Tuesday 12 August 2014

BCT Visit the RSPCA

Our Bat Care Network Co-ordinator Jess Barker recently visited the RSPCA's National Call Centre. Here she shares her experience with us...
‘The RSPCA invited me to visit their National Call Centre (NCC) in my first summer as Network Co-ordinator, but the increase in my workload somewhat knocked me for six, so it never happened. This year I was determined to make it happen! I’ve worked with very skilled individuals at the RSPCA throughout my career in animal welfare charities, and also at BCT, but I did go to the NCC with my view somewhat coloured by negative things I’d heard about advice and waiting times on their Helpline.

My day was split between shadowing staff on the phones, being shown around by David (one of the quality control managers) and giving two talks to NCC managers and staff on bats and the work of the Bat Helpline.  It took no time at all to be struck by two things: how gigantic the call volumes are, and how very committed the staff are to ensuring their advice is good and cases being prioritised appropriately.

The Bat Helpline handle in the region of 13,000 enquiries a year. By 10.45am on the day of my visit, the NCC had already taken 544 calls and would meet our yearly volume within a busy few days. On back to back calls call handlers were doing all the reassurance and advising that we do on the Helpline, but also facing far greater emotional strain from hearing descriptions of cruelty, and trying to assist aggressive callers. The range of calls is very wide, so call handlers have a knowledge base with snappy information on various topics, including a bat flowchart which was developed with BCT.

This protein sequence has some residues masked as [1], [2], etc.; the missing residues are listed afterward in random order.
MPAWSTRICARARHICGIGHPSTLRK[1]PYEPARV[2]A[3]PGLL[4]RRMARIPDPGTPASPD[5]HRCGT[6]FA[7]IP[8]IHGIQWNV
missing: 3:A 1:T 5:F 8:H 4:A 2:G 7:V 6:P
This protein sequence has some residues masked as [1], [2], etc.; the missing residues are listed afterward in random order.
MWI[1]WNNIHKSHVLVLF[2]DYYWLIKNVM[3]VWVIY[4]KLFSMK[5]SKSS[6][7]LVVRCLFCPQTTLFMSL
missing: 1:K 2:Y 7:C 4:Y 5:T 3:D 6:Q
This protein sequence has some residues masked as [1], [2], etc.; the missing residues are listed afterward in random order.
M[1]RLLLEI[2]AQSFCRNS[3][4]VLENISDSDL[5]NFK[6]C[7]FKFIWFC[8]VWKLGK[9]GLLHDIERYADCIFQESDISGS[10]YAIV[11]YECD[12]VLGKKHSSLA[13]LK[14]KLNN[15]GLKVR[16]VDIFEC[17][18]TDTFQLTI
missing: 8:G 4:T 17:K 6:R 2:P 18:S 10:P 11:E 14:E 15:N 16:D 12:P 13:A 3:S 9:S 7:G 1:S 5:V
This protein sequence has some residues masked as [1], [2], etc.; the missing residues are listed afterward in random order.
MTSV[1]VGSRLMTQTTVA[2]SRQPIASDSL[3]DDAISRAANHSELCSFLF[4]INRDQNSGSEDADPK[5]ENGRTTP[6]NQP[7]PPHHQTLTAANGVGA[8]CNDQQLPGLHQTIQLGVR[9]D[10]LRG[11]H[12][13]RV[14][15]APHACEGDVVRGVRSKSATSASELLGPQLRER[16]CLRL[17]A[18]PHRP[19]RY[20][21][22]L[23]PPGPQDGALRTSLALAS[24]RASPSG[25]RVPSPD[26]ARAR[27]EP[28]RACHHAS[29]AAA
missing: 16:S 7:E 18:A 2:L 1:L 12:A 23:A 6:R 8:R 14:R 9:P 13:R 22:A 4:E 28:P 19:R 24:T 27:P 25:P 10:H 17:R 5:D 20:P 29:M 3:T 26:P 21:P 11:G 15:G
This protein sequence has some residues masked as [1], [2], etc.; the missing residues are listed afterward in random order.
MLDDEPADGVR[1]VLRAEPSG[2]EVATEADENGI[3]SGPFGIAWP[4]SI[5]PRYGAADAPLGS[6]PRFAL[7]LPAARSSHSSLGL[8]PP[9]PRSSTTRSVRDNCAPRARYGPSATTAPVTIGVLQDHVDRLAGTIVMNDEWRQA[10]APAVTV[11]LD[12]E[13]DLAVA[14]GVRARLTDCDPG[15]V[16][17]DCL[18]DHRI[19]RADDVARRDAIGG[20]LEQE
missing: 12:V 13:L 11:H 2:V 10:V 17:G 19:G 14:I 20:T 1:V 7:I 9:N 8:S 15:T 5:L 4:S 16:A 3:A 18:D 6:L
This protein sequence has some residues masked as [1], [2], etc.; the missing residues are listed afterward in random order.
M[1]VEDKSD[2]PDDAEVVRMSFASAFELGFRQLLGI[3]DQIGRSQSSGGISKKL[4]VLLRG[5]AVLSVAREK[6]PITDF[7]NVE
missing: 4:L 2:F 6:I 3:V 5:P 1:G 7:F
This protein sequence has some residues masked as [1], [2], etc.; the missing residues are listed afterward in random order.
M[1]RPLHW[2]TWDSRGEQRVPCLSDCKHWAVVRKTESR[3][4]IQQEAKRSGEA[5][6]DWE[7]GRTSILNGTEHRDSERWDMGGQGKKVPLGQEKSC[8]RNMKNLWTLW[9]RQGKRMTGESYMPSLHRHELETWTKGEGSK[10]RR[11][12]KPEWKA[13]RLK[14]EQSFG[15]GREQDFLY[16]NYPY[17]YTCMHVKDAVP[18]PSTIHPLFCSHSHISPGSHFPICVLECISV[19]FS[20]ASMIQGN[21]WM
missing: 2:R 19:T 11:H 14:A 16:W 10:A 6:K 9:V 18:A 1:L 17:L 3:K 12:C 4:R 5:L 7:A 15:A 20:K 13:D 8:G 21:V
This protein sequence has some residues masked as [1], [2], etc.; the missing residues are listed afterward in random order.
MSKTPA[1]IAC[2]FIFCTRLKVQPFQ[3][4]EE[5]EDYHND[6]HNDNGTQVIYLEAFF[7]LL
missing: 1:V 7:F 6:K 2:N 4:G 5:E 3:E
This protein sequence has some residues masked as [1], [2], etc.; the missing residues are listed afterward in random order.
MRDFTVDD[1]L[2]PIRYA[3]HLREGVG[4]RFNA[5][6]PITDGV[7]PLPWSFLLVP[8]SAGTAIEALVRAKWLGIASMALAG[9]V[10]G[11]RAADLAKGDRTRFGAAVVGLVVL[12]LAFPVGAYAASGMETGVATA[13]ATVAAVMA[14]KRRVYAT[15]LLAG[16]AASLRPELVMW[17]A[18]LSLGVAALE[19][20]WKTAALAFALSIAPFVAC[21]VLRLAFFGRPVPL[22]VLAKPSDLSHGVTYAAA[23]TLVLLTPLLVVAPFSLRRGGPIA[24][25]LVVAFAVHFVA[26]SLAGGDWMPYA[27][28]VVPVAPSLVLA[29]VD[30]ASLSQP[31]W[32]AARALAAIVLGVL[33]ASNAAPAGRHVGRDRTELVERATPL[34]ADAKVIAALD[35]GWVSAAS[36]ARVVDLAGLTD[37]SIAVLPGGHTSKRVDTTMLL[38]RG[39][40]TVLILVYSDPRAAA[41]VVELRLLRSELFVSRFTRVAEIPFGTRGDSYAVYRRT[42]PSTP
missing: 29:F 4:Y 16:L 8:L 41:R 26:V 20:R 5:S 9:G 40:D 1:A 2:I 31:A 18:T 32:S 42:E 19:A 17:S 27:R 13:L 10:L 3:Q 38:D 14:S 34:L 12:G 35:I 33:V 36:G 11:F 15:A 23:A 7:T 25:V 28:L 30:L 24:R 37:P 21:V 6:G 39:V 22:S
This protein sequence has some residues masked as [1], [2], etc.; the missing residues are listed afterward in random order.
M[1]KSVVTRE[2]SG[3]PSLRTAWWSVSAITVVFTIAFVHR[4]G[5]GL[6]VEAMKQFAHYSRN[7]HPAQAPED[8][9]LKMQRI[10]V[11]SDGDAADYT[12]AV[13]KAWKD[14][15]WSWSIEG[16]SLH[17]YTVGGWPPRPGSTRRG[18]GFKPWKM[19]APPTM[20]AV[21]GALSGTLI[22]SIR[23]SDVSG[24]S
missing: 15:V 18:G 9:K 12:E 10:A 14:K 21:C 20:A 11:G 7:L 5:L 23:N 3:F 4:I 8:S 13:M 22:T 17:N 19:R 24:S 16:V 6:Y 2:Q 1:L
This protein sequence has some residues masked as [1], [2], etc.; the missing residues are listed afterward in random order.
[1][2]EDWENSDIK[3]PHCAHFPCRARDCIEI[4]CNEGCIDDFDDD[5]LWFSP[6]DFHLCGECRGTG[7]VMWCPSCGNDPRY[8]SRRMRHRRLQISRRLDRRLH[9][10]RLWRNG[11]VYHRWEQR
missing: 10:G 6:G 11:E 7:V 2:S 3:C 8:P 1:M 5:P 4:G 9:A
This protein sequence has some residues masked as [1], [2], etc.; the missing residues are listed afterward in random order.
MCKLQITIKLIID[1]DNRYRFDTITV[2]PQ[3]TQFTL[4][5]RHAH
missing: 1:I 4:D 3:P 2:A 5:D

The ‘tasking’ teams pick up records of calls where further action is needed, and send cases out to staff in the field. I sometimes experience frustration at the realities of prioritising limited resources, but this is nothing compared to what the RSPCA face! To help keep RSPCA Inspectors for the cases where particular experience and authority is needed, the RSPCA also has Animal Collection Officers and Animal Welfare Officers, who can take on transport and assessment work.

Anyone who has worked in a call centre will be familiar with the call board which shows how many calls are waiting and for how long, turning red after the oldest call has been waiting for a certain length of time. The NCC have these, and knowing this helped me be patient a few weeks later when I called about a trapped cat. When David talked about ensuring call quality, you could tell he had a lot of faith in the call handlers and if there was any suggestion things had gone wrong he was going to do all he could to find the facts of the matter, as we do on the Bat Helpline. Every call handler has four calls monitored and scored a month to ensure advice is being given correctly, and all calls are recorded.

I came away from my day so impressed at the attitude of the staff, the workload they cope with and the tough decisions they make. Negative stories always seem to carry more weight, but following my experience of the NCC I’d ask anyone who hears one to balance it against the thousands of calls with positive outcomes that we don’t hear about.’

If you are worried about a bat, please call our Helpline on 0845 1300 228 and our helpline officers will advise you on what to do next.

The RSPCA Helpline is a 24-hour service for reports of mistreated, neglected, injured or distressed animals. Initial advice for those concerned about an animal is available via the RSPCA online chat service (http://www.rspca.org.uk/adviceandwelfare).

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